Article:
“Five to six years ago, we realized that when you have meetings all day long, you lose retention and people aren’t happy. They tend to compensate by overdrinking in the evenings,” observes Scott McKibben of McKibben & Associates Inc., who provides event planning services to Rohde & Schwarz. “I think that HR has increasingly made it clear that productivity is increased and turnover minimized by healthy employees, and that if you can manifest a bit of that at your meetings and events, you will see the benefits.”
“I think that HR has increasingly made it clear that productivity is increased and turnover minimized by healthy employees, and that if you can manifest a bit of that at your meetings and events, you will see the benefits.”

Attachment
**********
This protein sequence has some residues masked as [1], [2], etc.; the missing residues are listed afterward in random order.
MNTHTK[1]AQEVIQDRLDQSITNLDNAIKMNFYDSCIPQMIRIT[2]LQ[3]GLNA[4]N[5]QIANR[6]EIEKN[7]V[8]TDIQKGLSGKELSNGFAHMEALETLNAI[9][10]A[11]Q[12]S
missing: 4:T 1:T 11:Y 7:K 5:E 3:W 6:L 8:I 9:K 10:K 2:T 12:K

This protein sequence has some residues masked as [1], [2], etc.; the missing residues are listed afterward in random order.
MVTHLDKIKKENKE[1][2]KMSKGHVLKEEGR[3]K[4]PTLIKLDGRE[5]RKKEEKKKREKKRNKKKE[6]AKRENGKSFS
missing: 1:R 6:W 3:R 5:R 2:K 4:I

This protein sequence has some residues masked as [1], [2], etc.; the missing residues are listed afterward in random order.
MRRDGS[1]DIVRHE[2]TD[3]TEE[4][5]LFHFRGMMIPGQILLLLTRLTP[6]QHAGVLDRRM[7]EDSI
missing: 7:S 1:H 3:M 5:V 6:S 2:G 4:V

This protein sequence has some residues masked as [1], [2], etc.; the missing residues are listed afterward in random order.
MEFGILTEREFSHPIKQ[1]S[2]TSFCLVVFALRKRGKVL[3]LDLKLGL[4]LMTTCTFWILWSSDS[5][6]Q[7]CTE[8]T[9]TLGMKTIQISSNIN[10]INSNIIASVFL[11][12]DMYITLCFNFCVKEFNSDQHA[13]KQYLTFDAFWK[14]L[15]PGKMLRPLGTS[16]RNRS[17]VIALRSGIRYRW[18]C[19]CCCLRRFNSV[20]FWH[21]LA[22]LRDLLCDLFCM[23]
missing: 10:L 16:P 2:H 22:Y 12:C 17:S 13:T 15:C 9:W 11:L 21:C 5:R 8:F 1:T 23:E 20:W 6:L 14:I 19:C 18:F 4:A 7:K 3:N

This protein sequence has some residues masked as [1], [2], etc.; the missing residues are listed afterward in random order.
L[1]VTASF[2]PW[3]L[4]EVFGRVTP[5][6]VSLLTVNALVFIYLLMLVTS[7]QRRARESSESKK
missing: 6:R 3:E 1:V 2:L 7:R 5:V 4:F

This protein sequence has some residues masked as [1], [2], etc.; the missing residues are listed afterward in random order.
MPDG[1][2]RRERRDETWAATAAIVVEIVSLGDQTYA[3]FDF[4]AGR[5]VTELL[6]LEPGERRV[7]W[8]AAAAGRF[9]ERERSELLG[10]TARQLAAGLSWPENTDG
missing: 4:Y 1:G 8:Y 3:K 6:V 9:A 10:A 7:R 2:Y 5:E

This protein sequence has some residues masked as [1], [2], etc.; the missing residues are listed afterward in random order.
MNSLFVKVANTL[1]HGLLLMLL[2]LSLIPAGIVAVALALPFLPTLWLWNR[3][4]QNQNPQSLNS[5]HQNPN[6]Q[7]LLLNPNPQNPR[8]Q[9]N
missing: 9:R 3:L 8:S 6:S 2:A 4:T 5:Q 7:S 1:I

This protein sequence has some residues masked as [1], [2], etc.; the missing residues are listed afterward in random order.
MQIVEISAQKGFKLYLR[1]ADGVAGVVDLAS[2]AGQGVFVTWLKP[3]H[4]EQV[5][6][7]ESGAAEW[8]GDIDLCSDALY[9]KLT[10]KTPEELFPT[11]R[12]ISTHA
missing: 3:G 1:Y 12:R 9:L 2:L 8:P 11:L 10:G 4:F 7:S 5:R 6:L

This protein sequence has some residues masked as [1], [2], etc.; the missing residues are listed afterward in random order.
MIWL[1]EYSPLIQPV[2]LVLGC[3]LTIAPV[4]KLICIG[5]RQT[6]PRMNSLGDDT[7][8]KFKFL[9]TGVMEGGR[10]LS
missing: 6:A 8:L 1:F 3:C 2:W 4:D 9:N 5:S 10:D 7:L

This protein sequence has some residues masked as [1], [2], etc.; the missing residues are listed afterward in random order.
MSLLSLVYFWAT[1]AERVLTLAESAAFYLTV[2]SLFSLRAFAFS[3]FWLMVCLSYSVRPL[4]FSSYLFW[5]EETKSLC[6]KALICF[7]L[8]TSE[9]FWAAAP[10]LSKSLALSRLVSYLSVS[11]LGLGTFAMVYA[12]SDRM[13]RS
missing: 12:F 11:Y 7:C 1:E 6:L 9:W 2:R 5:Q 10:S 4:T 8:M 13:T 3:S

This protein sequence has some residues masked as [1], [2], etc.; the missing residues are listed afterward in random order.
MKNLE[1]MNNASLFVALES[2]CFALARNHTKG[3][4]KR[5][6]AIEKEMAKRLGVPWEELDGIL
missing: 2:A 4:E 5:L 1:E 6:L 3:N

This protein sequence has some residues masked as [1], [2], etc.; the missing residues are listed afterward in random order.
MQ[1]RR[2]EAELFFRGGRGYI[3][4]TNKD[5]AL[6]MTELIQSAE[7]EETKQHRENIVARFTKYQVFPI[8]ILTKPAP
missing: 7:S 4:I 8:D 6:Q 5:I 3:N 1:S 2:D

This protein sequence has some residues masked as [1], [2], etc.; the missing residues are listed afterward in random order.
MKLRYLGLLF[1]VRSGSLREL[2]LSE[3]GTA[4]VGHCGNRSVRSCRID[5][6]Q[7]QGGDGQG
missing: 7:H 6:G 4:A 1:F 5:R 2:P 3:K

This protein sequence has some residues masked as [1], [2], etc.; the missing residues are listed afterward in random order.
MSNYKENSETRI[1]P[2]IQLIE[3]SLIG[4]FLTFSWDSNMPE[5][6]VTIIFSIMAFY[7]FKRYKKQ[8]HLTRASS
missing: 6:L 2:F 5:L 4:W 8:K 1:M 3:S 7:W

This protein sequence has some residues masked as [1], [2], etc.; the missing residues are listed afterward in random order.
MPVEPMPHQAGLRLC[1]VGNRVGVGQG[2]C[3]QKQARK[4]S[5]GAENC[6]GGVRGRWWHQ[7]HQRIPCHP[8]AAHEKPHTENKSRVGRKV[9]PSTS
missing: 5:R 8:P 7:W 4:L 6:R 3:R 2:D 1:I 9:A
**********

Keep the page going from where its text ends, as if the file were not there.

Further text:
— Scott McKibben
Rohde & Schwarz Director of Human Resources Anne Cowper is also the main project manager for NASM. She describes the company’s wellness and CSR program, “Strive,” as “my labor of love for the last five years.” She relates, “At first there was a fair amount of skepticism, like why would I be doing this, exercising at corporate events? But it’s really taken off.” Gamification has helped drive Strive’s popularity. Via a mobile app, the program awards points for attendees’ participation in wellness activities, both nutritional and fitness oriented, and compiles a leaderboard to engender a little competition. The prizes for the winners, according to Cowper, have become less extravagant as attendees have become more motivated by the health rewards themselves.